- Meeting abstract
Clinical and electrophysiologic associations with outcome in initially comatose survivors of cardiac arrest
Critical Care volume 7, Article number: P070 (2003)
Prognostic assessment of the comatose survivor of cardiac arrest with intact brain stem reflexes is still problematic and requires further study to determine those factors correlate with an outcome no better than vegetative state (VS).
Comatose survivors of cardiac arrest with GCS ≤ 8 on day 1 before sedation; first EEG and SSEP between 24 and 36 hours from cardiac arrest; survival for at least 4 days.
Patients with brain death, sedation immediately after resuscitation, additional cause for coma, preceding peripheral neuropathy or cervical myelopathy. Standardized EEG classification system and SSEPs were applied. Followup at 3 months with phone call to determine the Glasgow Outcome Scale score (GOS) and whether or not awareness had been recovered.
Forty-six men and 29 women with mean age of 74 (range 21–84) years. Fifty-seven (76%) of the arrests were out-of-hospital and were due to primary cardiac causes in 70 (93%). Significant differences in clinical features between those who died and those who survived were oculovestibular and pharyngeal reflexes (no survivors in those who lost these) and motor response. There were no survivors with better than VS in those with generalized epileptiform discharges or suppression of < 20 μV on EEG and absent N20 on SSEPs. EEG and EP responses correlating with recovery of awareness included those with intermittent EEG slowing and those with preserved N70 responses.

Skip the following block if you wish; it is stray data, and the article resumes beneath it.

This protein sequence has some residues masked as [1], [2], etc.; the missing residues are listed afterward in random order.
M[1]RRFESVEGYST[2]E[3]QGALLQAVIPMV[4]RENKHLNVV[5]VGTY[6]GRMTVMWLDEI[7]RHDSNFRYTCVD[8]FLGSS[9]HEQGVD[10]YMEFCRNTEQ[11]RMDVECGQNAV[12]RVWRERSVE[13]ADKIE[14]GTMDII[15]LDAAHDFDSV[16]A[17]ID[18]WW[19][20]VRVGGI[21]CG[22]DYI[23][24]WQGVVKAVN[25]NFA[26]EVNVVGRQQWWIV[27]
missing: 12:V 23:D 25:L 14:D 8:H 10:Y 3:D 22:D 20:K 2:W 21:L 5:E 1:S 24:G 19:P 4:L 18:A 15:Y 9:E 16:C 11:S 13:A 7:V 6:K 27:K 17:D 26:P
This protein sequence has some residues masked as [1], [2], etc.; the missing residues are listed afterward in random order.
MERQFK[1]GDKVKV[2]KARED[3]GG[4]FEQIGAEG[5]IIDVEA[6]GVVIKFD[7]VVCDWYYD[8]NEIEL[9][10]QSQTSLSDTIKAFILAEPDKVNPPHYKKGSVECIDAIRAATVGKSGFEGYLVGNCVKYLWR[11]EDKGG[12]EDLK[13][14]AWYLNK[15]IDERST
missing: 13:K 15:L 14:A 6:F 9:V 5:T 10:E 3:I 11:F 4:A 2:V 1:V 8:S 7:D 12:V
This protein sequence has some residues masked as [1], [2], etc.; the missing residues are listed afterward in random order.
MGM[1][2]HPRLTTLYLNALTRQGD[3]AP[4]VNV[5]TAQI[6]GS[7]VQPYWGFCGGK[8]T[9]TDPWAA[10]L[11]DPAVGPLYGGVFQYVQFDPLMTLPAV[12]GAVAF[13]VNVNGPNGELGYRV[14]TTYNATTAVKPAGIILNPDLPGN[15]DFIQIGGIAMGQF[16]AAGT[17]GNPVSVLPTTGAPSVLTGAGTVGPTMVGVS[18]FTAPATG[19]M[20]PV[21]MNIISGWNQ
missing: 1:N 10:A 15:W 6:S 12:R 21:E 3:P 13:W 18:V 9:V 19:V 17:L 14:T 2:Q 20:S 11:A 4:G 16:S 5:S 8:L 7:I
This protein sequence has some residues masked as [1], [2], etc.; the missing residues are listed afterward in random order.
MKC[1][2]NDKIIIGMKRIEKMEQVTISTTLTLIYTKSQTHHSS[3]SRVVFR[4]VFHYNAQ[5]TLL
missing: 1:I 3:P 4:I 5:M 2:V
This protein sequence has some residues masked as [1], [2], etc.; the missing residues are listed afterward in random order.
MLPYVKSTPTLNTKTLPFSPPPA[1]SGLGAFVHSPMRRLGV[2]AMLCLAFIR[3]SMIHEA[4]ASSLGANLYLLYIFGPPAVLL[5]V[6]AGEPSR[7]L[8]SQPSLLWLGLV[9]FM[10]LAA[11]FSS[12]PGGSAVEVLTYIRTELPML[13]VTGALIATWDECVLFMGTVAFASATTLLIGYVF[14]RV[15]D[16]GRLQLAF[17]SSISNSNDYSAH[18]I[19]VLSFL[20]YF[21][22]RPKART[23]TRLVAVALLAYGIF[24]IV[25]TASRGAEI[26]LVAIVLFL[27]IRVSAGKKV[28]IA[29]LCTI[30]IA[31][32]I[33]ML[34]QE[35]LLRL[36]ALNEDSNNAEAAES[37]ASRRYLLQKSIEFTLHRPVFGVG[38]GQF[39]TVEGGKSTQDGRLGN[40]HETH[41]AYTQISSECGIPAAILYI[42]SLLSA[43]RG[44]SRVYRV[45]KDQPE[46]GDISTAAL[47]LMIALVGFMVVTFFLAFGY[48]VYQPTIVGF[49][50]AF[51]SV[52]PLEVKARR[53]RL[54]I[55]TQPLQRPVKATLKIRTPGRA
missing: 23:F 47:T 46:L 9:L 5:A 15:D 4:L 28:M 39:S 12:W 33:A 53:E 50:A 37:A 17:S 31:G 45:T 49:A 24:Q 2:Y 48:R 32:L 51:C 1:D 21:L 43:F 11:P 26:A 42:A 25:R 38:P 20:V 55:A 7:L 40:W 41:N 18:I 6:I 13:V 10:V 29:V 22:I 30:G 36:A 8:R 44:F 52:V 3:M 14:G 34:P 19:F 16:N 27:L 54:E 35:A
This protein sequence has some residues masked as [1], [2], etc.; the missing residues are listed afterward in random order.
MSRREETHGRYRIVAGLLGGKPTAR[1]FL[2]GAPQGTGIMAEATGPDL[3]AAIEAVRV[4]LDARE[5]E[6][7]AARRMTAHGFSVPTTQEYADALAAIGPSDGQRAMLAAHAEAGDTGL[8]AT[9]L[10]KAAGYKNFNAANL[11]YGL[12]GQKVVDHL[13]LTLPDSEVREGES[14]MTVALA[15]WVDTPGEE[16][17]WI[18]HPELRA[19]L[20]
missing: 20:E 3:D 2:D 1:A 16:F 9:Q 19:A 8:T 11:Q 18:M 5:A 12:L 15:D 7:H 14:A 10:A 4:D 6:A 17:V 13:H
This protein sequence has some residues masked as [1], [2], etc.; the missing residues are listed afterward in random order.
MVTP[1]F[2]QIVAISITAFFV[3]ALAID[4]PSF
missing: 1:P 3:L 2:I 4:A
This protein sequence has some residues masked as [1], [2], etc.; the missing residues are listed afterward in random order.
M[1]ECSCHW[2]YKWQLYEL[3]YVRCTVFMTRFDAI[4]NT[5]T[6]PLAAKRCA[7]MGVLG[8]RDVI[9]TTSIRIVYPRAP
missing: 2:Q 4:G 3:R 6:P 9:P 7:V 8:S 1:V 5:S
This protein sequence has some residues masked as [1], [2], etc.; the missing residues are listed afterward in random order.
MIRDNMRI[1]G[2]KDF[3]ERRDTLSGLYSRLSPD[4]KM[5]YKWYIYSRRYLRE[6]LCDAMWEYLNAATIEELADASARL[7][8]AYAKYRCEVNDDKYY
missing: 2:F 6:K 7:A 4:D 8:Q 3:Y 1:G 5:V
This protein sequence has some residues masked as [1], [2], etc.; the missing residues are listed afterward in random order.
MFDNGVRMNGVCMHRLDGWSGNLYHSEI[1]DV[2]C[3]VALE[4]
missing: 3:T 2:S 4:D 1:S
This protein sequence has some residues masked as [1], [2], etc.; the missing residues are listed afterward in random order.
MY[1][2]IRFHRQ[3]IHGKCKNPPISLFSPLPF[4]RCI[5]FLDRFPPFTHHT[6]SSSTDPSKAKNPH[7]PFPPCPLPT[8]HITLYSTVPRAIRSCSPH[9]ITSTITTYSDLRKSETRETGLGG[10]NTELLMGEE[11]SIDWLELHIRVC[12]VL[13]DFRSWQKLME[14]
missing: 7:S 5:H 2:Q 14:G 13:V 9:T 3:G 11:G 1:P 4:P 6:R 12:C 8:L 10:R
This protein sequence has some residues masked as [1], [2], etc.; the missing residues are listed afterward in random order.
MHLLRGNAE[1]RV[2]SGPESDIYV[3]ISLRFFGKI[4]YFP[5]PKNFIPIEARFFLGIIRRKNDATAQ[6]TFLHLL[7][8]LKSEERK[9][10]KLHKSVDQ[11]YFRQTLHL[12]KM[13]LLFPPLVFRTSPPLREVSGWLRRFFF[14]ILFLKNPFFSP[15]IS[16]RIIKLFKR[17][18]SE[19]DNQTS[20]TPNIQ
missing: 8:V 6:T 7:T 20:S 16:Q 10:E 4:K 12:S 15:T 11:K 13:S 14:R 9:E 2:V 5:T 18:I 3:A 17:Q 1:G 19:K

In this preliminary study, the only variables that were consistently associated with an outcome no better than VS were: absence of oculovestibular and pharyngeal reflexes, generalized epileptiform discharges or suppression of < 20 μV on EEG and absent N20 on SSEPs.
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Young, G., Doig, G. & Ragazzoni, A. Clinical and electrophysiologic associations with outcome in initially comatose survivors of cardiac arrest. Crit Care 7 (Suppl 2), P070 (2003). https://doi.org/10.1186/cc1959
- Cardiac Arrest
- Peripheral Neuropathy
- Motor Response
- Brain Death